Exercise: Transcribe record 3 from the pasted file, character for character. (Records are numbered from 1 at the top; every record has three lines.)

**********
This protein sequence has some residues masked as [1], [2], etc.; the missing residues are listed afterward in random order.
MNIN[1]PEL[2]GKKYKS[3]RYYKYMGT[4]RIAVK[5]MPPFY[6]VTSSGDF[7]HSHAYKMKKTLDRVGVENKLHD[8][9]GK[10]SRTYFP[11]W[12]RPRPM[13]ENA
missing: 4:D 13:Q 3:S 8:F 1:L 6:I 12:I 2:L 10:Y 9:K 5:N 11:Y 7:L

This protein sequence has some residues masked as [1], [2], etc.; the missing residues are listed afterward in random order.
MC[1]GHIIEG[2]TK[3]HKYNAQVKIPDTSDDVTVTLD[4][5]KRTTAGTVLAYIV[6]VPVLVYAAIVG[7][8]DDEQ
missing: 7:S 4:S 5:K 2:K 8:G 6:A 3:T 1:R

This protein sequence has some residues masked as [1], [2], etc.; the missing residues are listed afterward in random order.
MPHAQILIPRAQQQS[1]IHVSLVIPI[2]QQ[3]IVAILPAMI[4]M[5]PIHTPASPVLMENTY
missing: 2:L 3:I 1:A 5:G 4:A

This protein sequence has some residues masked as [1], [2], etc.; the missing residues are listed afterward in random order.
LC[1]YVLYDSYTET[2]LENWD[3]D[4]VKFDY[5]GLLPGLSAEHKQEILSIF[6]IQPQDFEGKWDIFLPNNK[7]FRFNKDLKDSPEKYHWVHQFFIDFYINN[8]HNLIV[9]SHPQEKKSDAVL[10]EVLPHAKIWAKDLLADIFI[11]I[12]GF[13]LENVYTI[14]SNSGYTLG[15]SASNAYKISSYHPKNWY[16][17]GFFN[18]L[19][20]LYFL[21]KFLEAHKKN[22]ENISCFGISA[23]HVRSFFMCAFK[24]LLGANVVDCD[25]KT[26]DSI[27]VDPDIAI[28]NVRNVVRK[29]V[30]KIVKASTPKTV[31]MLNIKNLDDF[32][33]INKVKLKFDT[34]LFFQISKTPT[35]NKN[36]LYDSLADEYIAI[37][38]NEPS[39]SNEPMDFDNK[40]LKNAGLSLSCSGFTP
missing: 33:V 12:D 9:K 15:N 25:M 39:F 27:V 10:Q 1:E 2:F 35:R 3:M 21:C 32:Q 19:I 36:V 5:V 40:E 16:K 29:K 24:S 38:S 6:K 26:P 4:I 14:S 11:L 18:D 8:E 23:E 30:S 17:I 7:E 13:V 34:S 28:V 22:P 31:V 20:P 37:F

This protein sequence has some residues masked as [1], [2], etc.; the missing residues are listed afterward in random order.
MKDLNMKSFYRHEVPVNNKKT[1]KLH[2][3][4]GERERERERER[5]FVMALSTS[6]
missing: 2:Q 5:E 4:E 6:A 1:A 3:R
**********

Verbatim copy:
This protein sequence has some residues masked as [1], [2], etc.; the missing residues are listed afterward in random order.
MPHAQILIPRAQQQS[1]IHVSLVIPI[2]QQ[3]IVAILPAMI[4]M[5]PIHTPASPVLMENTY
missing: 2:L 3:I 1:A 5:G 4:A